Uday’s psychotic streak was too much even for Saddam, who relegated him to number two successor. In 1987 he summoned Latif, an old school friend with an uncanny likeness, and made him an offer: become my body-double or I’ll kill your family. Latif underwent plastic surgery so that not even the Hussein family could tell the two men apart (though, as Uday’s brother notes, you know you’re watching Latif on TV because, ‘He’s sober and he’s not foaming at the mouth.’)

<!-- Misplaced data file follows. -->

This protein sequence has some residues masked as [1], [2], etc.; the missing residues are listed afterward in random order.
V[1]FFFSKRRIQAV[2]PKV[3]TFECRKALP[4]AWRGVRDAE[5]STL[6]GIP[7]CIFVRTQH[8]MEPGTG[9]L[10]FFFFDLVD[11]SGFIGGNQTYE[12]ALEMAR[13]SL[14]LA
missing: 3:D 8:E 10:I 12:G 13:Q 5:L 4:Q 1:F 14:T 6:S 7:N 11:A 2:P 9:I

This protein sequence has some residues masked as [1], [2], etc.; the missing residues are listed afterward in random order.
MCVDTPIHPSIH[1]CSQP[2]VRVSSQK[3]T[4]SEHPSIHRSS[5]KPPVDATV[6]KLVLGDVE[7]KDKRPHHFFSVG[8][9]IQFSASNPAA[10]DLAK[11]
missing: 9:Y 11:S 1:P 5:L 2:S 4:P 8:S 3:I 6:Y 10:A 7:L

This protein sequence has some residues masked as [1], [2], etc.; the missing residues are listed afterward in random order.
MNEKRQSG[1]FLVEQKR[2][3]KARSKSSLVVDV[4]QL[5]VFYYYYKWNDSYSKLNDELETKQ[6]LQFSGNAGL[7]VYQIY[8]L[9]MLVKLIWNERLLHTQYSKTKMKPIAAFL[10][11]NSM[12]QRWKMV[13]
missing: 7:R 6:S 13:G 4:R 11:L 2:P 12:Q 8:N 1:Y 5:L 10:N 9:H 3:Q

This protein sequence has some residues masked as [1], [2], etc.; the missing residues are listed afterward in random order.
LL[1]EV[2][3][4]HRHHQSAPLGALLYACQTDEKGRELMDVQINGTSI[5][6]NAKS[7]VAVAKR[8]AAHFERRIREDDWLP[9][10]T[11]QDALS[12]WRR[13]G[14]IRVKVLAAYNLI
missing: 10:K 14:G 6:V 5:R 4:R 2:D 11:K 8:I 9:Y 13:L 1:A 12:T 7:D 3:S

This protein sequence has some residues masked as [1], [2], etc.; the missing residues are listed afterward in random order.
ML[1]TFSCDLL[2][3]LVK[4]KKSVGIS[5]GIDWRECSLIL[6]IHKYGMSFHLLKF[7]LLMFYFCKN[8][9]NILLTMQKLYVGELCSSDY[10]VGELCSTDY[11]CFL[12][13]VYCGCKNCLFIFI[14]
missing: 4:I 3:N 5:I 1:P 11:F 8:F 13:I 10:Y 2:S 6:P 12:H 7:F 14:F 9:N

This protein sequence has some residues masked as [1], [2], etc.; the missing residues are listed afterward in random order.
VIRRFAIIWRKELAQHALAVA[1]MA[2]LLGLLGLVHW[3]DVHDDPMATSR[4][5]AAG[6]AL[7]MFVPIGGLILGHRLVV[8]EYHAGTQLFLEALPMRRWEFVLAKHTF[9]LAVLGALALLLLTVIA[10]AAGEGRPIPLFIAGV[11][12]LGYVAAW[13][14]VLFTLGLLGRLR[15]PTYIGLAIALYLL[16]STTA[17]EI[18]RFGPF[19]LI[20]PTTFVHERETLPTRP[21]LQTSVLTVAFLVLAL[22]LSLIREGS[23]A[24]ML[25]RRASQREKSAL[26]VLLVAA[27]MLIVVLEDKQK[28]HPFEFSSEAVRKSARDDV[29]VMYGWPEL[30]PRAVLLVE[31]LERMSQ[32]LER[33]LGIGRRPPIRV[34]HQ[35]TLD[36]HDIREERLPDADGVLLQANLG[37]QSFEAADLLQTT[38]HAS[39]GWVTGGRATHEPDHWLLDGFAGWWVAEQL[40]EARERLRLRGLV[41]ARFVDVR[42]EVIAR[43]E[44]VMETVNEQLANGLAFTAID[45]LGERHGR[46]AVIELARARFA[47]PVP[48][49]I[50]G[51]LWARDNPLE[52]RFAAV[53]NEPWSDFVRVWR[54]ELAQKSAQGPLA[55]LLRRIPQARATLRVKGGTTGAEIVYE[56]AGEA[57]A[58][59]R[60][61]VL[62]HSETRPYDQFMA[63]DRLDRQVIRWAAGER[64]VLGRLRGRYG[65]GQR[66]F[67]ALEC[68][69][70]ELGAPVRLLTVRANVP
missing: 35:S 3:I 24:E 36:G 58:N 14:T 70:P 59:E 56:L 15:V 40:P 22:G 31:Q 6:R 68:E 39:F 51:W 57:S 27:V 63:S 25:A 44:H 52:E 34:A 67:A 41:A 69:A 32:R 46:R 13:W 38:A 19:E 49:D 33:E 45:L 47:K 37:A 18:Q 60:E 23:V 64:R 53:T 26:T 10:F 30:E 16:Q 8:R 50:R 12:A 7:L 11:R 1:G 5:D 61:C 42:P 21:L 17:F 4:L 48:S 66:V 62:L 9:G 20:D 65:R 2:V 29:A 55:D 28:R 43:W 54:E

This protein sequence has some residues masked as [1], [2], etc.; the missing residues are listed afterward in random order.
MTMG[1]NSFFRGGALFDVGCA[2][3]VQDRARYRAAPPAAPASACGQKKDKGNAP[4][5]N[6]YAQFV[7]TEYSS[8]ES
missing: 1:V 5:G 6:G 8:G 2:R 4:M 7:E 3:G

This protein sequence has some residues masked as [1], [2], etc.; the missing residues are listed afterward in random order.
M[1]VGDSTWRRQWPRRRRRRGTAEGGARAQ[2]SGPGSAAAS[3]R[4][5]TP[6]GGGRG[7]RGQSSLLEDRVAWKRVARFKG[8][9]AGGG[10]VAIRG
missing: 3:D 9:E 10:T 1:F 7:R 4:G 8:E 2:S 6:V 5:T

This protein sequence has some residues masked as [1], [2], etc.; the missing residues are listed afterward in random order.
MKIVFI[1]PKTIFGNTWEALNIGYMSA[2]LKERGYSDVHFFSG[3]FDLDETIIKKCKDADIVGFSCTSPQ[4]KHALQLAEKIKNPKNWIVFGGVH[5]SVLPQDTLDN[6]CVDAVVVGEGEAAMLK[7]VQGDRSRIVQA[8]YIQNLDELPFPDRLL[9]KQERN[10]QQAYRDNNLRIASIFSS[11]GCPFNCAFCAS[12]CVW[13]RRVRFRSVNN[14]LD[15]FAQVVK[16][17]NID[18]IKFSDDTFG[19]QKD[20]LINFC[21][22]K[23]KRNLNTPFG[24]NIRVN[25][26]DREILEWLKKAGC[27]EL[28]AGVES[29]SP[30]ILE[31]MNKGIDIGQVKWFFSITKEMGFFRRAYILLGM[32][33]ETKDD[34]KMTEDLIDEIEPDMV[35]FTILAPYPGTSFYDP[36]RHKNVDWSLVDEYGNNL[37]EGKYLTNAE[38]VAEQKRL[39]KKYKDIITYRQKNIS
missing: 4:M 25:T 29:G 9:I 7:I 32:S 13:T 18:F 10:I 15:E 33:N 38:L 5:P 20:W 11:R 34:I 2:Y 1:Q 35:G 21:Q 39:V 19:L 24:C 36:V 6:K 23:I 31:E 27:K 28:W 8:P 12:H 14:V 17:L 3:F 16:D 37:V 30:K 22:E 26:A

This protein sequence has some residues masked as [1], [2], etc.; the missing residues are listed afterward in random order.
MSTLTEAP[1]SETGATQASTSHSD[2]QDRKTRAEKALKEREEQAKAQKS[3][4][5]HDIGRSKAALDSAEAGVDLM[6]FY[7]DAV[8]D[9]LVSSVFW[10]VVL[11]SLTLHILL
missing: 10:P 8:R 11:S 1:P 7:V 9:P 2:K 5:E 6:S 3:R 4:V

What makes ‘The Devil’s Double’ unsettling is its tone. In places, Uday is played for laughs, introduced as a bucked-tooth, clownish mummy’s boy. But elsewhere, Tamahori doesn’t hold back from showing the worst of Uday’s depravity: we see him cruising schools, searching for barely pubescent girls to abduct. The result is a film which, in attempting to parade as a trashy soap opera supercharged on cocaine, is even more tasteless than its main character’s gold ’n’ marble palace.